How are successful bloggers using MailChimp to grow their list? Are there any design hacks that can help me save time? As bloggers and influencers, you want to nurture your readers by connecting with them directly in their inbox.
There are several benefits of incorporating email marketing into your blogging routine including, broadening your blog’s reach, gaining analytics on your readers, and building a relationship with your audience. At the same time, you don’t want to come across as pushy or inauthentic in your email content.
We set out to get the best advice from digital experts from around the globe on how bloggers can utilize MailChimp to their advantage.
What are some of your best tips for bloggers using MailChimp?
- Use your emails to build a sense of anticipation
- Save time by creating your own template
- Segment your audience
- Personalize content for your subscribers and test everything to refine a good strategy
- Tie an email campaign to an RSS feed for your blog
Emily McIntyre, Crema.co, @McIntyreWrites
Deliver real value in your MailChimp campaigns: if you’re promoting an e-course, create a series of emails (a drip campaign) for interested people that includes testimonials, sample lessons, extra content, and free downloads. A trick I’ve found very successful when using MailChimp is to number the emails leading up to the course in the email header (i.e. Guide to Social Media Marketing 1/5), which brings a sense of anticipation for your offerings.
Eric Brantner, Scribblrs.com, @Eric_Scribblrs
Save your own template. For months I slaved away trying to decide which template to use. Then it dawned on me-I could create a template based on one I saw someone else use on a different email list. Then I could save it and have half the hard work already done for me each week when I sat to compose my new email. Talk about a timesaver!
A/B test. The A/B test function in MailChimp is great. Never send an email without testing something. It will help you nail down what changes can get you more opens and more clicks. Why wouldn’t you use this option? Start by split testing titles. Learn which sorts of titles get the best response from your readers. Once you’ve gathered info and set a few rules for your titles, move on to the emails themselves.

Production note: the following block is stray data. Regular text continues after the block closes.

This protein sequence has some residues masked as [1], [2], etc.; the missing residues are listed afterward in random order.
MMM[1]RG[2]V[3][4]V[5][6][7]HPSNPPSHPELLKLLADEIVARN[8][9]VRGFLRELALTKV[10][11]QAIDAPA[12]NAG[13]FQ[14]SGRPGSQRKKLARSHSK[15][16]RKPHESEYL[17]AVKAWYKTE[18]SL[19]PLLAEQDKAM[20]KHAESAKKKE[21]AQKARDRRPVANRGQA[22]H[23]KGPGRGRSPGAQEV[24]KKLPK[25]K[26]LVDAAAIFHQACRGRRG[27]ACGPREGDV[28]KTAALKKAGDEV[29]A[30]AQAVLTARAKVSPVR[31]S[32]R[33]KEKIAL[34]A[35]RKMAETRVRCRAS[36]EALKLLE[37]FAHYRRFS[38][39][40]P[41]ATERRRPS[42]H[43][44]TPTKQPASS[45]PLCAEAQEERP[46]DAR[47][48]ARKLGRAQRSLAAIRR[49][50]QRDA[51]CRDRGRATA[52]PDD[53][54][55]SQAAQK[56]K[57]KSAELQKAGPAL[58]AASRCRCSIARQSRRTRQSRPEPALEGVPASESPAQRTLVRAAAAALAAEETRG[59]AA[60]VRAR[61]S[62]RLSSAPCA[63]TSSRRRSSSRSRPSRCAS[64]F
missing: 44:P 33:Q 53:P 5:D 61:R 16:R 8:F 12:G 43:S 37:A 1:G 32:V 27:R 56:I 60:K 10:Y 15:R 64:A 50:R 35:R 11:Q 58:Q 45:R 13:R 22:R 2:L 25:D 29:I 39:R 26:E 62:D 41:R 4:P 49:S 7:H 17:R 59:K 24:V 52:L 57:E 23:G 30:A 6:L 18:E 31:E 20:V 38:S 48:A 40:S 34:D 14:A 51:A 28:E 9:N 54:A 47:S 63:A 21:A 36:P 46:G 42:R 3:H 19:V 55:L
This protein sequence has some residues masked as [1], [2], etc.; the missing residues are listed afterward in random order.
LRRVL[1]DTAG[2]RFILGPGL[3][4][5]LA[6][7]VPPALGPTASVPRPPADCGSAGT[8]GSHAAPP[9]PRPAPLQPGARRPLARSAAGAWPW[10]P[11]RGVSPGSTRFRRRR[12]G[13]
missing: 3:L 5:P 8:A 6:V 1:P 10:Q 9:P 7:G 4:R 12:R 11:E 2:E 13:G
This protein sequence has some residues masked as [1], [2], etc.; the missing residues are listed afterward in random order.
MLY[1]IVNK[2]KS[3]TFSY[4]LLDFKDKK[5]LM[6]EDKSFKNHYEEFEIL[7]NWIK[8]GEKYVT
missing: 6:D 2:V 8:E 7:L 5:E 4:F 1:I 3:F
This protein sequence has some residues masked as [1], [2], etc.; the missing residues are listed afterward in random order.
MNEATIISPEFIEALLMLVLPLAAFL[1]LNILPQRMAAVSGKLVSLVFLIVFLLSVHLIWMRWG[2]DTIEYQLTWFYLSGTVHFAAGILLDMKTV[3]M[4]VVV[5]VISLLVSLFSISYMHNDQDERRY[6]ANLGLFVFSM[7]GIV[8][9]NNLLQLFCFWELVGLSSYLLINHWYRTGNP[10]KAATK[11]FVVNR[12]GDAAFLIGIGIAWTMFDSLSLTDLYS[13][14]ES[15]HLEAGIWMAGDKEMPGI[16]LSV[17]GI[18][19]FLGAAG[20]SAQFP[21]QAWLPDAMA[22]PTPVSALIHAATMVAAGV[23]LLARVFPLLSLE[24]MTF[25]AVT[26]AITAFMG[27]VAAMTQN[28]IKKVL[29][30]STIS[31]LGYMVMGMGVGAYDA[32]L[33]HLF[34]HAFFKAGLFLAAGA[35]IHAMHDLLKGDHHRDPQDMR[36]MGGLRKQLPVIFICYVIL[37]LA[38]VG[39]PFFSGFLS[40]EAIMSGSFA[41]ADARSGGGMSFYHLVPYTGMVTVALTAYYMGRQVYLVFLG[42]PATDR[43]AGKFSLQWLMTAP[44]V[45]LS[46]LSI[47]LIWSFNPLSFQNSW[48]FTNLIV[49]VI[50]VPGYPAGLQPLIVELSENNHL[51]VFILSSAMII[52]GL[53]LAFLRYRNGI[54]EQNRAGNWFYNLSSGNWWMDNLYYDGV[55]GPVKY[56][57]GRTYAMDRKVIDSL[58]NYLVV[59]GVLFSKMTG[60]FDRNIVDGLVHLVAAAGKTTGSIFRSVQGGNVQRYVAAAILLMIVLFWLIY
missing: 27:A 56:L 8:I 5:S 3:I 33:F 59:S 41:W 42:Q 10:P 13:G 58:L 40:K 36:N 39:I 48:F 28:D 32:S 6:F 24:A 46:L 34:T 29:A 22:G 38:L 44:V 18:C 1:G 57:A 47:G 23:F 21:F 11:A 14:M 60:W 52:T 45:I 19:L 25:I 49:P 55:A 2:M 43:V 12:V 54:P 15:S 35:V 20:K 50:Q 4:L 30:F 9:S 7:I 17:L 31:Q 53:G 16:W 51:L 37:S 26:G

Sam McIntire, Deskbright, @UseDeskbright
We segment our audience into different ‘profiles’ based on the pages of our website that they visit. Then, we create a separate MailChimp list for each of these ‘profiles’. Visitors are only added to lists that are relevant to the topic areas in which they’re interested. This helps us avoid list-wide e-mail blasts; instead, we provide users with carefully curated content customized to their specific needs.
Jonathan Gilde, BrightHaus, @JonathanHaus
Email marketing has the potential to be the most effective channels for the majority of bloggers, and the only way to find out what works best is to test subject lines, content type, and send time. It takes time to refine a good strategy, but this is essential.
From the sign-up form and welcome email to dynamic tags to content, it’s important to personalize to your subscribers. This means so much more than just inserting their name in the subject line or body. Try sending a happy birthday message, segmenting users by interests, and follow up to responses with thoughtful replies.
Nick Leffler, Exprance, @Nick_Leffler
Using MailChimp to tie an email campaign to an RSS feed for your blog is a great way to create groups with your subscribers and let them choose what to subscribe to. When visitors to your website subscribe they’re given a selection between your newsletter, blog, or both!
You can then create an automatic campaign on a schedule of your choosing that checks your RSS feed for new posts. If there are new posts it’ll send out an email with each new post.